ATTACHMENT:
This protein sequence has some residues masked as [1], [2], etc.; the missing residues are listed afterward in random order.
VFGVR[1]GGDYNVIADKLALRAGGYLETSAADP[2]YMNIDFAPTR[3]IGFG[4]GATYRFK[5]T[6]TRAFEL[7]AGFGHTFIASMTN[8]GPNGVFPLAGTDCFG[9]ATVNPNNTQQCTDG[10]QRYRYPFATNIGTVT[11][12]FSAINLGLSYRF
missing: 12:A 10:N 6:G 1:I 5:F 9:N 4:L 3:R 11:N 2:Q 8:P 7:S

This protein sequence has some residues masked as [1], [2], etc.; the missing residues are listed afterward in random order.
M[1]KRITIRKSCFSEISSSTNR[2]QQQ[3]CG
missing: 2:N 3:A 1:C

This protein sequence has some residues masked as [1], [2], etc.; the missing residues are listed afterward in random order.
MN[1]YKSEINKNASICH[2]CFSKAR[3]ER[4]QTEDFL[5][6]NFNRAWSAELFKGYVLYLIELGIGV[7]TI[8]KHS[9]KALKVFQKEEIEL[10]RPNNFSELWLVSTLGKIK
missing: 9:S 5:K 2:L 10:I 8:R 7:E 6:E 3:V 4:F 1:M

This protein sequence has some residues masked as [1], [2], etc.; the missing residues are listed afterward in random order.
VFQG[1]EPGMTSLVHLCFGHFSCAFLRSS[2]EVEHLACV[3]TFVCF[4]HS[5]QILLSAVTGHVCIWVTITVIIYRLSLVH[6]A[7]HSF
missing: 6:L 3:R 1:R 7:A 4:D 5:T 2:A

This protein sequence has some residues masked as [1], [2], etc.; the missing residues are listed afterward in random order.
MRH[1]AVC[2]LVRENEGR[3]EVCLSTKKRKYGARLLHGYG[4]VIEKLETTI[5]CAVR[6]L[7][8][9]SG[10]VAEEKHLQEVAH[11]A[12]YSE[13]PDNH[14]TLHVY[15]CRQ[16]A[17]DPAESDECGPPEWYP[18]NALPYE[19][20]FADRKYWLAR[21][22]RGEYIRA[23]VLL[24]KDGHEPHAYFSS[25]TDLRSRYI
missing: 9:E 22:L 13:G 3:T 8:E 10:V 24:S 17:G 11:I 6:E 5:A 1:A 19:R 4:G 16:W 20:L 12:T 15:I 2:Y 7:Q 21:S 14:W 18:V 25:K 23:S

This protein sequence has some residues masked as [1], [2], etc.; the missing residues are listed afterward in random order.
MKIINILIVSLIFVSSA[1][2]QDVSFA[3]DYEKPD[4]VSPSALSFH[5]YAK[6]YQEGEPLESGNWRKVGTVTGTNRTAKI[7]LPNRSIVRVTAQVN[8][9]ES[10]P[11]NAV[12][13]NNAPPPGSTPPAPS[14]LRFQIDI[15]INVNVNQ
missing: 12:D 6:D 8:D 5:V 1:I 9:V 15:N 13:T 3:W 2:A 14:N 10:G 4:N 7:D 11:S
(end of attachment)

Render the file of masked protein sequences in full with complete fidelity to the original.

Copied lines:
This protein sequence has some residues masked as [1], [2], etc.; the missing residues are listed afterward in random order.
VFGVR[1]GGDYNVIADKLALRAGGYLETSAADP[2]YMNIDFAPTR[3]IGFG[4]GATYRFK[5]T[6]TRAFEL[7]AGFGHTFIASMTN[8]GPNGVFPLAGTDCFG[9]ATVNPNNTQQCTDG[10]QRYRYPFATNIGTVT[11][12]FSAINLGLSYRF
missing: 12:A 10:N 6:G 1:I 5:F 9:N 4:L 3:R 11:N 2:Q 8:P 7:S

This protein sequence has some residues masked as [1], [2], etc.; the missing residues are listed afterward in random order.
M[1]KRITIRKSCFSEISSSTNR[2]QQQ[3]CG
missing: 2:N 3:A 1:C

This protein sequence has some residues masked as [1], [2], etc.; the missing residues are listed afterward in random order.
MN[1]YKSEINKNASICH[2]CFSKAR[3]ER[4]QTEDFL[5][6]NFNRAWSAELFKGYVLYLIELGIGV[7]TI[8]KHS[9]KALKVFQKEEIEL[10]RPNNFSELWLVSTLGKIK
missing: 9:S 5:K 2:L 10:I 8:R 7:E 6:E 3:V 4:F 1:M

This protein sequence has some residues masked as [1], [2], etc.; the missing residues are listed afterward in random order.
VFQG[1]EPGMTSLVHLCFGHFSCAFLRSS[2]EVEHLACV[3]TFVCF[4]HS[5]QILLSAVTGHVCIWVTITVIIYRLSLVH[6]A[7]HSF
missing: 6:L 3:R 1:R 7:A 4:D 5:T 2:A

This protein sequence has some residues masked as [1], [2], etc.; the missing residues are listed afterward in random order.
MRH[1]AVC[2]LVRENEGR[3]EVCLSTKKRKYGARLLHGYG[4]VIEKLETTI[5]CAVR[6]L[7][8][9]SG[10]VAEEKHLQEVAH[11]A[12]YSE[13]PDNH[14]TLHVY[15]CRQ[16]A[17]DPAESDECGPPEWYP[18]NALPYE[19][20]FADRKYWLAR[21][22]RGEYIRA[23]VLL[24]KDGHEPHAYFSS[25]TDLRSRYI
missing: 9:E 22:L 13:G 3:T 8:E 10:V 24:S 17:G 11:I 6:E 5:A 1:A 19:R 4:G 16:W 20:L 12:T 15:I 2:Y 7:Q 21:S 14:W 18:V 25:K 23:S

This protein sequence has some residues masked as [1], [2], etc.; the missing residues are listed afterward in random order.
MKIINILIVSLIFVSSA[1][2]QDVSFA[3]DYEKPD[4]VSPSALSFH[5]YAK[6]YQEGEPLESGNWRKVGTVTGTNRTAKI[7]LPNRSIVRVTAQVN[8][9]ES[10]P[11]NAV[12][13]NNAPPPGSTPPAPS[14]LRFQIDI[15]INVNVNQ
missing: 12:D 6:D 8:D 5:V 1:I 9:V 15:N 13:T 3:W 2:A 14:N 10:G 4:N 7:D 11:S